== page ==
They know their great-grandmother survived the Holocaust. They know much of her family was murdered by both Nazis and their Polish neighbours. They have been introduced to the concept of a thriving society turning barbaric in a heartbeat.

These true historical horror stories particularly resonated because their great-grandmother lived until 2018. They knew her, she held them in her arms, she was very real to them.

Maybe it was the knowledge that this groundwork had been laid in their growing brains that afforded me the confidence to compare our objectively awful situation favourably to life in the Polish ghetto during the 1930s and early 1940s, or the extended global tragedy of the Great Depression.

In explaining the necessity of quarantines and state-ordered lockdowns: They were part of a global community effort to "flatten the curve" and allow scientists to get this pandemic under control before too many people have to die. None of us are being deliberately punished, like some of their near-ancestors had been, we're just doing what the available information seems to indicate is the right thing to do.

It's a generation-defining moment for almost every generation alive

As any parent of a young child, much less multiple children, can attest - solitary boredom is an unfamiliar commodity. Don't get me wrong, many aspects of parenthood can be sadistically boring. It's just not the same as "I'm lonely in my apartment and I've watched everything on Netflix" boring.

We're only a week into the mandated quarantine, but the family's managing well. (Check back in with me in a month.)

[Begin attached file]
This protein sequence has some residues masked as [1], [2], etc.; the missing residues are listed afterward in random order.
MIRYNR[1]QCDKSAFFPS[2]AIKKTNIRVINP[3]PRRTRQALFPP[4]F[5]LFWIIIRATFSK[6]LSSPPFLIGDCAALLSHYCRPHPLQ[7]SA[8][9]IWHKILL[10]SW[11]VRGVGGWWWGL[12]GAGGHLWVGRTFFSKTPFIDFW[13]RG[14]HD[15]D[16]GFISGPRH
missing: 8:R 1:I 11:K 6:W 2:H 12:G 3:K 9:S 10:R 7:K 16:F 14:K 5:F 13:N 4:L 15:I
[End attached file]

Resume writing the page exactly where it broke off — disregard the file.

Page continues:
That said, I generally feel stretched-thin in times where my mental and physical health is in order, when the weather is nice, and when the kids aren't screaming at each other about something trivial in the room next to where I'm writing. The indefinite reality of five people crammed into a city apartment, all day, every day, continuously tests your ability to be the "grownup" - the one who assuages children's fears, not exacerbates them.

I'm coming to believe this is a generation-defining moment for every generation born since World War II. No other event comes close to being as potentially devastating or as all-encompassing.

That's why I haven't had much time to think about the very real possibility that my kids will come of age in where the possibility of mass unemployment and death lurk furtively around the corner. At this point, I'm hoping for a best case scenario that leaves their education significantly disrupted, and some fun summertime childhood memories curbed by life on the inside.

In having the unexpected dinner table talk with my little kids about some of the 20th century's greatest horrors, I hoped to impart a message of empowerment: Let's be strong, let's be generous, let's be patient, because society can go sideways, as it has in your family's lifetime.

For a moment, it felt bizarre. That didn't last.

It felt better to not lie to them, to acknowledge their anger and disappointment and anxiety, and then remind them that humanity can let you down. I also wanted to impart that by doing what we're doing - staying inside for months - we're part of an effort that unites pretty much everyone, and if it works, would be a reason to keep believing in humanity.

In some ways, I was probably telling it to myself, too.